21. […] teachers are more privileged than their counterparts in many other states because of the extent of membership options available. While it’s extremely difficult to tell the precise causes of Colorado’s […]

  22. […] According to Fordham’s new rankings, Colorado ranks 35th in teachers union strength. Yet one is left to wonder what would happen to that ranking if teachers had a level playing field of information to go along with their increasing membership options. […]

  23. […] For those who don’t know, a Right-to-Work law like the one being protested here simply guarantees that an employee cannot be forced to join or pay fees to a union as a condition of employment. Radical stuff, huh? Twenty-three states have preceded the Big Labor hotbed of Michigan in embracing this kind of workplace freedom. And other states have Right-to-Work in limited spheres — such as here in Colorado, where teachers have some true membership options. […]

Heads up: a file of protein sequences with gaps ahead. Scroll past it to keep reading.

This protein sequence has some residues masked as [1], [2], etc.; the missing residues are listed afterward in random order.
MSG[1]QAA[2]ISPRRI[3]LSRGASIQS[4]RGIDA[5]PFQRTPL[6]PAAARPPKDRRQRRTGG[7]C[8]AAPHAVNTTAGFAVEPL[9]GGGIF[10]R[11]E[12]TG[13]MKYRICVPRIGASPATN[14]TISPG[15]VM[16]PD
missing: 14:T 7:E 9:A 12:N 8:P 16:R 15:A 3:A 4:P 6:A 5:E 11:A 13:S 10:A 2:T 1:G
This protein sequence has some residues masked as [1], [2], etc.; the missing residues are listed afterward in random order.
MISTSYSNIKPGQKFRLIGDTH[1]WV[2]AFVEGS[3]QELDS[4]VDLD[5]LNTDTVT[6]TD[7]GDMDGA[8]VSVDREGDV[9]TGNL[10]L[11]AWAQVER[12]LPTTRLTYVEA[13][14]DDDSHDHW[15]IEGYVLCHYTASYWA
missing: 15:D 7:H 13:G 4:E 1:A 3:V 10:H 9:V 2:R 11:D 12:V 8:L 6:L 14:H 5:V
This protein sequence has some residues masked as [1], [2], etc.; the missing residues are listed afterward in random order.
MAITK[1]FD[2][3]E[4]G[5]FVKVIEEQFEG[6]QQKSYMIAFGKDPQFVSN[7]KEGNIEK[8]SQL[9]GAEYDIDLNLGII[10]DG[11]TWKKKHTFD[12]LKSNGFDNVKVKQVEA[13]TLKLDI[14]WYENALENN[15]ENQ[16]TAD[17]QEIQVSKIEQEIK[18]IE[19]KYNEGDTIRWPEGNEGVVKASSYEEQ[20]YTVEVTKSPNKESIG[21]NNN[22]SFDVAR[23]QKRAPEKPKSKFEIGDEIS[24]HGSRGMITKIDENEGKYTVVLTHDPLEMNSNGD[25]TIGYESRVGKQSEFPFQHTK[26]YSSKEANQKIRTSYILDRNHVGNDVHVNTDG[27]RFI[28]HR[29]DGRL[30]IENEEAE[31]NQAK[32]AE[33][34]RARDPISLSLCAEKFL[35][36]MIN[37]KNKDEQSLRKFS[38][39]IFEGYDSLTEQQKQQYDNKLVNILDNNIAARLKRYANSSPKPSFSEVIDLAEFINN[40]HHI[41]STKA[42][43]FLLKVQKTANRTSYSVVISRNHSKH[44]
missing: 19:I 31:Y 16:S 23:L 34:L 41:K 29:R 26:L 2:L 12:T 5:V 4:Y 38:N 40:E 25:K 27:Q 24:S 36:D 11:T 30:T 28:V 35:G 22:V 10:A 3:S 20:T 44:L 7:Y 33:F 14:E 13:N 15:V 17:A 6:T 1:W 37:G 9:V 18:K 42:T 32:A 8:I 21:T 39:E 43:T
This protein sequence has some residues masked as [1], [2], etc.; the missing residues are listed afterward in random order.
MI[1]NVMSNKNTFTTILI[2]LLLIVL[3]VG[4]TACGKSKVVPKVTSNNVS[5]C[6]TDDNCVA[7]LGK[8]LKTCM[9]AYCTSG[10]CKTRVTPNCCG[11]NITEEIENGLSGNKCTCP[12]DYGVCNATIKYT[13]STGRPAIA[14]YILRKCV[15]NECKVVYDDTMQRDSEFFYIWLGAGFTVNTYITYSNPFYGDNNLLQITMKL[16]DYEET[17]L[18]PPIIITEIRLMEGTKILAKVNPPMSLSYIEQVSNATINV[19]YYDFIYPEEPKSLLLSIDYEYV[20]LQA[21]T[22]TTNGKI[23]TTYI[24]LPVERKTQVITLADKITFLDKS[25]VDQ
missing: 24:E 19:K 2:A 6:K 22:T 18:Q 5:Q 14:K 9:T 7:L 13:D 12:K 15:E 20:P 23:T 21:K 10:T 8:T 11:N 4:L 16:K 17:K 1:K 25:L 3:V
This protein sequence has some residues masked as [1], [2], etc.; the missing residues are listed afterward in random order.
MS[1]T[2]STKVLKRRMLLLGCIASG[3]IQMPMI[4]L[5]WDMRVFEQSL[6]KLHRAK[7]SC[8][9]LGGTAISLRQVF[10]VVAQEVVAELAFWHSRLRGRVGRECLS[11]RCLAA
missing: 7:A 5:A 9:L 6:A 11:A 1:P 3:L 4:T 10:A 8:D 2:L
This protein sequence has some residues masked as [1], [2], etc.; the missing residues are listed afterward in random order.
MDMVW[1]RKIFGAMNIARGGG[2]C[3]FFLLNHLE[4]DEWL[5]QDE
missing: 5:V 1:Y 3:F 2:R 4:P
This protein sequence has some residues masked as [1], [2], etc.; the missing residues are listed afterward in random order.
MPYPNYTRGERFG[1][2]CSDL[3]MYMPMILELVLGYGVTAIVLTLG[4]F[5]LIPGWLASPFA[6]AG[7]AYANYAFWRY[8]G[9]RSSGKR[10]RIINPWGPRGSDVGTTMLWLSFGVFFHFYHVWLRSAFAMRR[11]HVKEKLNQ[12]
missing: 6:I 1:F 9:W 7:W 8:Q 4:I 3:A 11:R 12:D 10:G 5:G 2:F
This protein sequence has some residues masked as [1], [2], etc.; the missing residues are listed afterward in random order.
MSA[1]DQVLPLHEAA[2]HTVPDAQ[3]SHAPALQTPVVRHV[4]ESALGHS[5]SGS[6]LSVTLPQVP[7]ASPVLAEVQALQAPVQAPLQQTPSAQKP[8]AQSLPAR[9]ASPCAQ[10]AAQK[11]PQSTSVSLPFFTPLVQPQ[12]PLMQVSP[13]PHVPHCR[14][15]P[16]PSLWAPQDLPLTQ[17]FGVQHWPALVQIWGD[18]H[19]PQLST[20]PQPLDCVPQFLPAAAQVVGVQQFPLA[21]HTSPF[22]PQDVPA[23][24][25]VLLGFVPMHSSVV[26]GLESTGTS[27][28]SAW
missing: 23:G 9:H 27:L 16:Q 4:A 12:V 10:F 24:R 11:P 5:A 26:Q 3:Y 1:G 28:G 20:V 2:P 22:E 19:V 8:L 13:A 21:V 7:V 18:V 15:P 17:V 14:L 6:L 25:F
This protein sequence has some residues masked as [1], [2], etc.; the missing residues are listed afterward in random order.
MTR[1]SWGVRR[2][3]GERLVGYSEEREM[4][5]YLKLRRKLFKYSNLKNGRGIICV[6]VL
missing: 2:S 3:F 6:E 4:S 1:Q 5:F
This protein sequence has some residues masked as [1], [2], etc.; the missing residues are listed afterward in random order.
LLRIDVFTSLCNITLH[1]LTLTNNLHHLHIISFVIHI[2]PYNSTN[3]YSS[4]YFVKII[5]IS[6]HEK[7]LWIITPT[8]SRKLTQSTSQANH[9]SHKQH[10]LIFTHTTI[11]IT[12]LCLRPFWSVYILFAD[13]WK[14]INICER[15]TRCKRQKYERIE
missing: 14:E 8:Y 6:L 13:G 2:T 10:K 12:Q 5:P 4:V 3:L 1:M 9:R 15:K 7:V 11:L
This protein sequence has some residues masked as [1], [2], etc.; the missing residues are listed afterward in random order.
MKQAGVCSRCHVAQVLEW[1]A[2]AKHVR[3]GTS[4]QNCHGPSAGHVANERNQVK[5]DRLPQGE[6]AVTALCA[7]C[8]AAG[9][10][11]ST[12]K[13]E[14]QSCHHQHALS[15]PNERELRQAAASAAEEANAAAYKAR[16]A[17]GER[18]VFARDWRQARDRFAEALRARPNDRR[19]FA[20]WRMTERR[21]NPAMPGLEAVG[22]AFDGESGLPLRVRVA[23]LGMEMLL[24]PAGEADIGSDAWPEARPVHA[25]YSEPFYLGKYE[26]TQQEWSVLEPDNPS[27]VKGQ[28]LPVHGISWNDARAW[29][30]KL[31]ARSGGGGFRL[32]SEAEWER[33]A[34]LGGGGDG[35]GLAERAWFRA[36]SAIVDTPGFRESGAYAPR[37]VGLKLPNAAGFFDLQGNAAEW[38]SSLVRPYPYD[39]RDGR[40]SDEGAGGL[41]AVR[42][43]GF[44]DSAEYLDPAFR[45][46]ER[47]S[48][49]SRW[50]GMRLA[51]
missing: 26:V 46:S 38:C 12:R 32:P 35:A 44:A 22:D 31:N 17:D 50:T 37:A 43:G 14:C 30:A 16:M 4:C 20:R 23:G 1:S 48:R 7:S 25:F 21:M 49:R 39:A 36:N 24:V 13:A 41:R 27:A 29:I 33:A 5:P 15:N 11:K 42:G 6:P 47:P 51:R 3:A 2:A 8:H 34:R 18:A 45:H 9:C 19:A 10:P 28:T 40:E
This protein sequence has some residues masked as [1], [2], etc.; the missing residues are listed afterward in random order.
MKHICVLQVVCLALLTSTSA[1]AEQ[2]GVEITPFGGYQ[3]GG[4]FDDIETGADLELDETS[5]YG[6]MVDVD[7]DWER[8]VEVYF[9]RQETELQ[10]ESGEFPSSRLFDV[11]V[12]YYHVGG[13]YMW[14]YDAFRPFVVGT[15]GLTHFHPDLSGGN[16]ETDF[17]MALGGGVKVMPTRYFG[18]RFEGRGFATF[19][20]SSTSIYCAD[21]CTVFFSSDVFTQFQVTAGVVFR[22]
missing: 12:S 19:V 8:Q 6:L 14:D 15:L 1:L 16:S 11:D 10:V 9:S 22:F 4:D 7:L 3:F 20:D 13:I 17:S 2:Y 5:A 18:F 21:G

24. […] in popularity, PACE is one of the membership options available to Colorado educators through the Independent Teachers […]

  25. […] savings to comprise the whole package of reform, it’s certainly better to give teachers more options rather than fewer. If that choice is a beneficial one, you probably don’t have to be bullied […]

  26. […] That certainly sounds unfair, doesn’t it? I can see why it’s hard for groups to let go of control and share access to the different ways teachers can be reached with information. Here in Colorado a lot of the same policies exist that make it more difficult for hard-working educators to know about their membership options. […]

  27. […] Association of Colorado Educators (PACE) — one of Colorado teachers’ professional membership options — today highlighted some interesting results from their latest member survey, showing that […]